Detecting and stopping small unmanned air systems
The rapid evolution of small unmanned air system (sUAS) technologies is fueling the exponential growth of the commercial drone sector, creating new asymmetric threats for warfighters.
DARPA’s Mobile Force Protection (MFP) program seeks to develop an integrated system capable of defeating self-guided sUAS (i.e., those that do not rely on a radio or GPS receiver for their operation) attacking a high-value convoy on the move, and recently awarded Phase 1 agreements to start research.
To accelerate the program’s pursuit of potentially revolutionary benefits, the Agency has also issued a Request for Information (RFI) to identify promising sUAS-sensing and -neutralization technologies that could augment or complement the MFP systems currently under development.
MFP seeks scalable, modular, and affordable approaches with small footprints in terms of size, weight, power, and number of people needed for operation. With this RFI, DARPA is not looking for end-to-end systems, but rather innovative technology components that could be combined with the MFP systems integrators’ fielded concepts.
DARPA will review responses to assess technology and system relevance, potential performance capability, and technology maturity. To be considered, technologies must be sufficiently mature to perform a field demonstration planned for January 2018.
“Keeping warfighters safe from small unmanned air systems requires knowing that one or more is coming and removing their potential as a threat while they’re still at a safe distance,” said Jean-Charles Ledé, a program manager in DARPA’s Tactical Technology Office (TTO).
The RFI aims to help DARPA stay abreast of the latest technologies that could provide those capabilities, and integrate some of the most promising ones into an eventual MFP technology demonstration system.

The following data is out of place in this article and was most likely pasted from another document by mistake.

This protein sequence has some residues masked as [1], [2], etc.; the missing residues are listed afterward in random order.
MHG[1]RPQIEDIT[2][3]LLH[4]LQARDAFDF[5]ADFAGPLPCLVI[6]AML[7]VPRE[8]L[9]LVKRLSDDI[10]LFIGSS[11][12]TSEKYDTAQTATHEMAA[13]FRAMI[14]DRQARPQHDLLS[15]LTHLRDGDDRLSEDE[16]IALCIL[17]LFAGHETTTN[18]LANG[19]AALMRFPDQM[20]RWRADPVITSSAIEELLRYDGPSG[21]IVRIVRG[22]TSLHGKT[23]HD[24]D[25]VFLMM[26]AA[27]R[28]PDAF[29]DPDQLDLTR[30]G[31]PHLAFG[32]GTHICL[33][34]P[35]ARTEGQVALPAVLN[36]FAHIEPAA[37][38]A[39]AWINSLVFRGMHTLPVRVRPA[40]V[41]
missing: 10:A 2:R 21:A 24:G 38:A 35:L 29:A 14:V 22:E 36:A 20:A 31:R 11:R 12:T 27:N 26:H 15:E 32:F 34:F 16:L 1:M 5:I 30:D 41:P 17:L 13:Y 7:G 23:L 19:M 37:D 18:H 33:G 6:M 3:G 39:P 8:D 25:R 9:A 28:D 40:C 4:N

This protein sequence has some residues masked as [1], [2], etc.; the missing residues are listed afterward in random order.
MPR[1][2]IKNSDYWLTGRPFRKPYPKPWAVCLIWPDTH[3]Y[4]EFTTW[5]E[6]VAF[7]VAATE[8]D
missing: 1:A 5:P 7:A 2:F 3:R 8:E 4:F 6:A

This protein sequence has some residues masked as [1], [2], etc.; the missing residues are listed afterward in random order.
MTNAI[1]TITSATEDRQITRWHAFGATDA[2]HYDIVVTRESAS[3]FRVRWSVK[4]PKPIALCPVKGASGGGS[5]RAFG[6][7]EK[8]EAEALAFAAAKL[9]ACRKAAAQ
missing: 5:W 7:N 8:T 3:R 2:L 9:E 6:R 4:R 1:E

DARPA is interested in novel technologies in two main thrust areas:
Sensing: The ability to detect numerous sUAS at a distance of 1 km or greater, have a small footprint compatible with tactical ground vehicles such as the High Mobility Multipurpose Wheeled Vehicle (HMMWV or Humvee) and the US Coast Guard’s Defender-class 25-foot boat, and support highly automated operations.
Neutralization: The ability to disable or destroy numerous self-guided sUAS at a distance of 1 km or greater, while ensuring low collateral damage and low cost per engagement.
The RFI invites short white papers describing the respondent’s technology.
Based on the white papers, DARPA may select up to approximately twenty (20) submissions total in the areas of sensing and/or neutralization to attend a one-day MFP Technology Day at DARPA’s offices. The purpose of the workshop is to encourage teaming and expose MFP performers to novel technologies they could potentially include in their research.
In addition to the Services, DARPA is working closely on MFP with the Department of Homeland Security’s Science & Technology Directorate and the US Coast Guard.